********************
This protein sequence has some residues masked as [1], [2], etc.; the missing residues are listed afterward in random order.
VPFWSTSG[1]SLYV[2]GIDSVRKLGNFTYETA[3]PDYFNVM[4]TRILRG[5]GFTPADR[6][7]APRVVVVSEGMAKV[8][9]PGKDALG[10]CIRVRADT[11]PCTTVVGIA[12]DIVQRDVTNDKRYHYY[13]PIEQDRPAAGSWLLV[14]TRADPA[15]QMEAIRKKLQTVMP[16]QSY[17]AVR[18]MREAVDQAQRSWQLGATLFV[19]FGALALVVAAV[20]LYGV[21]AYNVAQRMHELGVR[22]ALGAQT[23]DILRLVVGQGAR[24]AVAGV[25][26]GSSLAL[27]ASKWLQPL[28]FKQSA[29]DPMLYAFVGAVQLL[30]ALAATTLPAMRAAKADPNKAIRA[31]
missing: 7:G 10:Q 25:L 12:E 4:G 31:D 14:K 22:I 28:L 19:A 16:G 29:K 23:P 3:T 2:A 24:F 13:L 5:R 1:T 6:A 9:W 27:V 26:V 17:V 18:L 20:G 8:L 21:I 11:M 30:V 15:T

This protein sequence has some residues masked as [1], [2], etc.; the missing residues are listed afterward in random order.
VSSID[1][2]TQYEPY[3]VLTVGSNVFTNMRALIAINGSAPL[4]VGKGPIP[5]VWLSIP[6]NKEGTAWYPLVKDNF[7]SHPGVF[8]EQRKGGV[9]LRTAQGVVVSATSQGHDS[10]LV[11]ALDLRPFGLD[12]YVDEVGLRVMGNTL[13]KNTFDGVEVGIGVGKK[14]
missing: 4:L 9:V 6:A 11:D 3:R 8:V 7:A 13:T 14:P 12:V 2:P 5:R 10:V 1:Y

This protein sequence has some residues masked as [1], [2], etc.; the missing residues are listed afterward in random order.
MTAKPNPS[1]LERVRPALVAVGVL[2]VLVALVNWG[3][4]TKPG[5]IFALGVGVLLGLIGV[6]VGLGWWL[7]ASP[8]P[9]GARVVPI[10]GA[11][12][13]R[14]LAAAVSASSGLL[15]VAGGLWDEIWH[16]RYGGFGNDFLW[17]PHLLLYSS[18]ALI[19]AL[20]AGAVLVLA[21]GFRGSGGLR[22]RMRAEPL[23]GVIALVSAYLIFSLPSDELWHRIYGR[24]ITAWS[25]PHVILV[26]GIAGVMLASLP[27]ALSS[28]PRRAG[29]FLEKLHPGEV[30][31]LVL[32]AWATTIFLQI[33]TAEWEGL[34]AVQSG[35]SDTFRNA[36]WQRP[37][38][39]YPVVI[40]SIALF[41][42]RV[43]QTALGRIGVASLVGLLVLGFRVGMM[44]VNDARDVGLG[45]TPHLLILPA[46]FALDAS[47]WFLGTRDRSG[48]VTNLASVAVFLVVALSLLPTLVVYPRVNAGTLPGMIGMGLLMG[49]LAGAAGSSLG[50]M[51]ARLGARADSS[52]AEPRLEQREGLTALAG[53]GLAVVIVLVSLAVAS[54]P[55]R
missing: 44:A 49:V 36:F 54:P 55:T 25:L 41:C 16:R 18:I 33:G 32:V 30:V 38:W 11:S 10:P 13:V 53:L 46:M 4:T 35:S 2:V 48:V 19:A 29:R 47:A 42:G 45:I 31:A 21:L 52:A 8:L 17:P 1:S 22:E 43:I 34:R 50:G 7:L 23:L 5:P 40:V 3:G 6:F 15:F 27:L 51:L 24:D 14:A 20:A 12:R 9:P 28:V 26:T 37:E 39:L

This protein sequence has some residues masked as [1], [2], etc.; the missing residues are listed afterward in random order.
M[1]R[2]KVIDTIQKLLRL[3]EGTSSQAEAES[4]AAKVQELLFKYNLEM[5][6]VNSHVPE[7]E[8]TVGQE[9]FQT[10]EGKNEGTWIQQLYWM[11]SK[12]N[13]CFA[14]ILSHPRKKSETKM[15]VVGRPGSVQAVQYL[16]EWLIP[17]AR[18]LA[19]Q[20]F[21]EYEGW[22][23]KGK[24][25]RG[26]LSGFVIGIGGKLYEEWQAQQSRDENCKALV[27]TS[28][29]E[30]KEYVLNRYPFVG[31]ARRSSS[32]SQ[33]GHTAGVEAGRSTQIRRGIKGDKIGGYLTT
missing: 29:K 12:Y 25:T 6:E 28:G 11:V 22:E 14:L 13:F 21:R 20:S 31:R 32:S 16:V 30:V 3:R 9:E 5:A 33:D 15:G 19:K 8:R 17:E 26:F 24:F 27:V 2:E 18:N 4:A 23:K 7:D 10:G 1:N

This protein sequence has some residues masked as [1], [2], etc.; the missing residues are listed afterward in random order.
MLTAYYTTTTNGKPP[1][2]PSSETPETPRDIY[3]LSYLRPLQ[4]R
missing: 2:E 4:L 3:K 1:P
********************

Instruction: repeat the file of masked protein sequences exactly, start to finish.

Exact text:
This protein sequence has some residues masked as [1], [2], etc.; the missing residues are listed afterward in random order.
VPFWSTSG[1]SLYV[2]GIDSVRKLGNFTYETA[3]PDYFNVM[4]TRILRG[5]GFTPADR[6][7]APRVVVVSEGMAKV[8][9]PGKDALG[10]CIRVRADT[11]PCTTVVGIA[12]DIVQRDVTNDKRYHYY[13]PIEQDRPAAGSWLLV[14]TRADPA[15]QMEAIRKKLQTVMP[16]QSY[17]AVR[18]MREAVDQAQRSWQLGATLFV[19]FGALALVVAAV[20]LYGV[21]AYNVAQRMHELGVR[22]ALGAQT[23]DILRLVVGQGAR[24]AVAGV[25][26]GSSLAL[27]ASKWLQPL[28]FKQSA[29]DPMLYAFVGAVQLL[30]ALAATTLPAMRAAKADPNKAIRA[31]
missing: 7:G 10:Q 25:L 12:E 4:G 31:D 14:K 22:I 28:L 19:A 16:G 29:K 23:P 3:T 2:A 24:F 13:L 5:R 1:T 6:A 9:W 27:V 26:V 17:V 18:L 20:G 8:L 21:I 11:M 30:V 15:T

This protein sequence has some residues masked as [1], [2], etc.; the missing residues are listed afterward in random order.
VSSID[1][2]TQYEPY[3]VLTVGSNVFTNMRALIAINGSAPL[4]VGKGPIP[5]VWLSIP[6]NKEGTAWYPLVKDNF[7]SHPGVF[8]EQRKGGV[9]LRTAQGVVVSATSQGHDS[10]LV[11]ALDLRPFGLD[12]YVDEVGLRVMGNTL[13]KNTFDGVEVGIGVGKK[14]
missing: 4:L 9:V 6:A 11:D 3:R 8:V 7:A 13:T 14:P 12:V 2:P 5:R 10:V 1:Y

This protein sequence has some residues masked as [1], [2], etc.; the missing residues are listed afterward in random order.
MTAKPNPS[1]LERVRPALVAVGVL[2]VLVALVNWG[3][4]TKPG[5]IFALGVGVLLGLIGV[6]VGLGWWL[7]ASP[8]P[9]GARVVPI[10]GA[11][12][13]R[14]LAAAVSASSGLL[15]VAGGLWDEIWH[16]RYGGFGNDFLW[17]PHLLLYSS[18]ALI[19]AL[20]AGAVLVLA[21]GFRGSGGLR[22]RMRAEPL[23]GVIALVSAYLIFSLPSDELWHRIYGR[24]ITAWS[25]PHVILV[26]GIAGVMLASLP[27]ALSS[28]PRRAG[29]FLEKLHPGEV[30][31]LVL[32]AWATTIFLQI[33]TAEWEGL[34]AVQSG[35]SDTFRNA[36]WQRP[37][38][39]YPVVI[40]SIALF[41][42]RV[43]QTALGRIGVASLVGLLVLGFRVGMM[44]VNDARDVGLG[45]TPHLLILPA[46]FALDAS[47]WFLGTRDRSG[48]VTNLASVAVFLVVALSLLPTLVVYPRVNAGTLPGMIGMGLLMG[49]LAGAAGSSLG[50]M[51]ARLGARADSS[52]AEPRLEQREGLTALAG[53]GLAVVIVLVSLAVAS[54]P[55]R
missing: 44:A 49:V 36:F 54:P 55:T 25:L 41:C 16:R 18:I 33:G 32:V 30:V 38:W 11:S 10:P 13:V 53:L 46:M 4:T 35:S 2:V 48:V 19:A 29:R 47:A 42:G 45:I 31:A 21:L 52:A 8:L 17:P 1:S 22:E 43:I 34:R 50:G 7:L 23:L 5:P 40:V 3:G 6:F 15:F 27:L 51:L 24:D 14:A 20:A 12:R 9:P 28:V 26:T 37:E 39:L

This protein sequence has some residues masked as [1], [2], etc.; the missing residues are listed afterward in random order.
M[1]R[2]KVIDTIQKLLRL[3]EGTSSQAEAES[4]AAKVQELLFKYNLEM[5][6]VNSHVPE[7]E[8]TVGQE[9]FQT[10]EGKNEGTWIQQLYWM[11]SK[12]N[13]CFA[14]ILSHPRKKSETKM[15]VVGRPGSVQAVQYL[16]EWLIP[17]AR[18]LA[19]Q[20]F[21]EYEGW[22][23]KGK[24][25]RG[26]LSGFVIGIGGKLYEEWQAQQSRDENCKALV[27]TS[28][29]E[30]KEYVLNRYPFVG[31]ARRSSS[32]SQ[33]GHTAGVEAGRSTQIRRGIKGDKIGGYLTT
missing: 29:K 12:Y 25:T 6:E 28:G 11:V 22:E 14:L 13:F 21:R 20:S 31:R 32:S 16:V 30:V 3:R 9:E 5:A 33:D 15:G 19:K 8:R 17:E 26:F 24:F 27:V 2:E 18:N 4:A 23:K 7:D 10:G 1:N

This protein sequence has some residues masked as [1], [2], etc.; the missing residues are listed afterward in random order.
MLTAYYTTTTNGKPP[1][2]PSSETPETPRDIY[3]LSYLRPLQ[4]R
missing: 2:E 4:L 3:K 1:P